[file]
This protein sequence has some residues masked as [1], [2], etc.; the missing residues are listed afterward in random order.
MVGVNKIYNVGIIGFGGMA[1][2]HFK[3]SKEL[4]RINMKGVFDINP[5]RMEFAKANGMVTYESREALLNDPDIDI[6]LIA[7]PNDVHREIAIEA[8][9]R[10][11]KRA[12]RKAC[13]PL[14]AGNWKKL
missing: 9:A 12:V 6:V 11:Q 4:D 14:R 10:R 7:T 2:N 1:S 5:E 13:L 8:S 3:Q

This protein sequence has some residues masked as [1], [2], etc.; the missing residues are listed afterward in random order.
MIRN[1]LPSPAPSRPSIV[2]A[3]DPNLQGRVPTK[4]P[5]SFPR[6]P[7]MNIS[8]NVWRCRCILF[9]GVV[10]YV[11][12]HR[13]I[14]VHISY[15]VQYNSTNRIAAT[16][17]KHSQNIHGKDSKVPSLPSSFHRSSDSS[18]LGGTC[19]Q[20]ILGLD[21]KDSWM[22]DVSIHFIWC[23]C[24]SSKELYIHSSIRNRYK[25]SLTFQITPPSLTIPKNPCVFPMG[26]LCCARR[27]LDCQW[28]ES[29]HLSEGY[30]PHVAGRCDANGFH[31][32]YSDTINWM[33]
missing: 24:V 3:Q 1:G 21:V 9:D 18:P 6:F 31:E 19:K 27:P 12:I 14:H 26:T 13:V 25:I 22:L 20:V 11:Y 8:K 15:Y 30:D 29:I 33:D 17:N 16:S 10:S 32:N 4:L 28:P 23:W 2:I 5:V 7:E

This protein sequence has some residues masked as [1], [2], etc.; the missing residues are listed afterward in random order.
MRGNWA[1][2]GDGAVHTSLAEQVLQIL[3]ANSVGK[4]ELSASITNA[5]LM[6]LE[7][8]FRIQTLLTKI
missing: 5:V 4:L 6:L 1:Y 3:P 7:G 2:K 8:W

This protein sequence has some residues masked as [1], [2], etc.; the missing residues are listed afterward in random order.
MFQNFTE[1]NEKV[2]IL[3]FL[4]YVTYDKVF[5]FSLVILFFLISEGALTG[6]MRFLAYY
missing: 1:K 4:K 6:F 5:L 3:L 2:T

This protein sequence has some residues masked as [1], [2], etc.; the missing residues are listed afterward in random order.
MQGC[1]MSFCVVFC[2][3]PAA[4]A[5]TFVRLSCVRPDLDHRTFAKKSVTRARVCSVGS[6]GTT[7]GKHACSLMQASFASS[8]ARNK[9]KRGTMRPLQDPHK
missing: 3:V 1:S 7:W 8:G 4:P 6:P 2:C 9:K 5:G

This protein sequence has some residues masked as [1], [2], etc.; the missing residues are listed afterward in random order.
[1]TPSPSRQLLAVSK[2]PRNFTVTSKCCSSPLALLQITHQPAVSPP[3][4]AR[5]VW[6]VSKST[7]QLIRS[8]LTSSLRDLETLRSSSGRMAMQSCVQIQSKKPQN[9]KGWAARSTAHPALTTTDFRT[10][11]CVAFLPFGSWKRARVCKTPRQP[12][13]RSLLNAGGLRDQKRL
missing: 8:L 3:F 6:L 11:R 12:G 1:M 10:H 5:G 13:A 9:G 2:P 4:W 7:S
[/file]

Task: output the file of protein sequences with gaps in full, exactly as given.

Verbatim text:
This protein sequence has some residues masked as [1], [2], etc.; the missing residues are listed afterward in random order.
MVGVNKIYNVGIIGFGGMA[1][2]HFK[3]SKEL[4]RINMKGVFDINP[5]RMEFAKANGMVTYESREALLNDPDIDI[6]LIA[7]PNDVHREIAIEA[8][9]R[10][11]KRA[12]RKAC[13]PL[14]AGNWKKL
missing: 9:A 12:V 6:V 11:Q 4:D 14:R 10:R 7:T 2:N 1:S 5:E 13:L 8:S 3:Q

This protein sequence has some residues masked as [1], [2], etc.; the missing residues are listed afterward in random order.
MIRN[1]LPSPAPSRPSIV[2]A[3]DPNLQGRVPTK[4]P[5]SFPR[6]P[7]MNIS[8]NVWRCRCILF[9]GVV[10]YV[11][12]HR[13]I[14]VHISY[15]VQYNSTNRIAAT[16][17]KHSQNIHGKDSKVPSLPSSFHRSSDSS[18]LGGTC[19]Q[20]ILGLD[21]KDSWM[22]DVSIHFIWC[23]C[24]SSKELYIHSSIRNRYK[25]SLTFQITPPSLTIPKNPCVFPMG[26]LCCARR[27]LDCQW[28]ES[29]HLSEGY[30]PHVAGRCDANGFH[31][32]YSDTINWM[33]
missing: 24:V 3:Q 1:G 21:V 9:D 18:P 6:F 31:E 19:K 27:P 12:I 14:H 26:T 13:V 25:I 22:L 20:V 11:Y 8:K 15:Y 30:D 29:I 33:D 17:N 16:S 10:S 32:N 4:L 28:P 23:W 2:I 5:V 7:E

This protein sequence has some residues masked as [1], [2], etc.; the missing residues are listed afterward in random order.
MRGNWA[1][2]GDGAVHTSLAEQVLQIL[3]ANSVGK[4]ELSASITNA[5]LM[6]LE[7][8]FRIQTLLTKI
missing: 5:V 4:L 6:L 1:Y 3:P 7:G 2:K 8:W

This protein sequence has some residues masked as [1], [2], etc.; the missing residues are listed afterward in random order.
MFQNFTE[1]NEKV[2]IL[3]FL[4]YVTYDKVF[5]FSLVILFFLISEGALTG[6]MRFLAYY
missing: 1:K 4:K 6:F 5:L 3:L 2:T

This protein sequence has some residues masked as [1], [2], etc.; the missing residues are listed afterward in random order.
MQGC[1]MSFCVVFC[2][3]PAA[4]A[5]TFVRLSCVRPDLDHRTFAKKSVTRARVCSVGS[6]GTT[7]GKHACSLMQASFASS[8]ARNK[9]KRGTMRPLQDPHK
missing: 3:V 1:S 7:W 8:G 4:P 6:P 2:C 9:K 5:G

This protein sequence has some residues masked as [1], [2], etc.; the missing residues are listed afterward in random order.
[1]TPSPSRQLLAVSK[2]PRNFTVTSKCCSSPLALLQITHQPAVSPP[3][4]AR[5]VW[6]VSKST[7]QLIRS[8]LTSSLRDLETLRSSSGRMAMQSCVQIQSKKPQN[9]KGWAARSTAHPALTTTDFRT[10][11]CVAFLPFGSWKRARVCKTPRQP[12][13]RSLLNAGGLRDQKRL
missing: 8:L 3:F 6:L 11:R 12:G 1:M 10:H 5:G 13:A 9:G 2:P 4:W 7:S